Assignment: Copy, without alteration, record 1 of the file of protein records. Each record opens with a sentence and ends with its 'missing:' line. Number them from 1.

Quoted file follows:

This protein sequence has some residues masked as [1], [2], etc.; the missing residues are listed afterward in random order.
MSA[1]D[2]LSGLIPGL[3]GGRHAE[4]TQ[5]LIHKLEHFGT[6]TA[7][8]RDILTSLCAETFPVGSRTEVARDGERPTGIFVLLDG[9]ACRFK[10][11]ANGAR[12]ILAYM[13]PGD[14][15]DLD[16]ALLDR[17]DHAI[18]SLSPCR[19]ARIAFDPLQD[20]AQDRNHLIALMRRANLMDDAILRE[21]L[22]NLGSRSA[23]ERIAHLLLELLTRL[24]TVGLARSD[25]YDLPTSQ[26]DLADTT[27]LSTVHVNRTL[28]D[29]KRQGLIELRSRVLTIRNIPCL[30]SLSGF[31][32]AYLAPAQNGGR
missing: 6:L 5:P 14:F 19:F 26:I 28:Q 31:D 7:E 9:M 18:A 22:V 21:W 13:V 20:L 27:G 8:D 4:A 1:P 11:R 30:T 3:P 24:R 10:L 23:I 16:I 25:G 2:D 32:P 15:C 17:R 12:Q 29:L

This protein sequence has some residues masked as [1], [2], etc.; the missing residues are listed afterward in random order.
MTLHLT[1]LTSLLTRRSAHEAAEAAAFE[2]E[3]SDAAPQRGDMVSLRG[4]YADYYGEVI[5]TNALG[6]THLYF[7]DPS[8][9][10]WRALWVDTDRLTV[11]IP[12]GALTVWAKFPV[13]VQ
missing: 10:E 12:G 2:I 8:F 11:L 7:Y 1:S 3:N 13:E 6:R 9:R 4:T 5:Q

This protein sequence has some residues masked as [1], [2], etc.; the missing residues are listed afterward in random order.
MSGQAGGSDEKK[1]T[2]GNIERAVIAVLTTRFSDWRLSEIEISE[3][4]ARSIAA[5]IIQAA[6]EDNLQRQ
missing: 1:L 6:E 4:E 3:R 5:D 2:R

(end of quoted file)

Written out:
This protein sequence has some residues masked as [1], [2], etc.; the missing residues are listed afterward in random order.
MSA[1]D[2]LSGLIPGL[3]GGRHAE[4]TQ[5]LIHKLEHFGT[6]TA[7][8]RDILTSLCAETFPVGSRTEVARDGERPTGIFVLLDG[9]ACRFK[10][11]ANGAR[12]ILAYM[13]PGD[14][15]DLD[16]ALLDR[17]DHAI[18]SLSPCR[19]ARIAFDPLQD[20]AQDRNHLIALMRRANLMDDAILRE[21]L[22]NLGSRSA[23]ERIAHLLLELLTRL[24]TVGLARSD[25]YDLPTSQ[26]DLADTT[27]LSTVHVNRTL[28]D[29]KRQGLIELRSRVLTIRNIPCL[30]SLSGF[31][32]AYLAPAQNGGR
missing: 6:L 5:P 14:F 19:F 26:I 28:Q 31:D 7:E 9:M 18:A 22:V 21:W 13:V 20:L 27:G 8:D 4:A 1:P 11:R 30:T 3:P 24:R 10:L 23:I 16:I 25:G 2:D 32:P 15:C 17:R 12:Q 29:L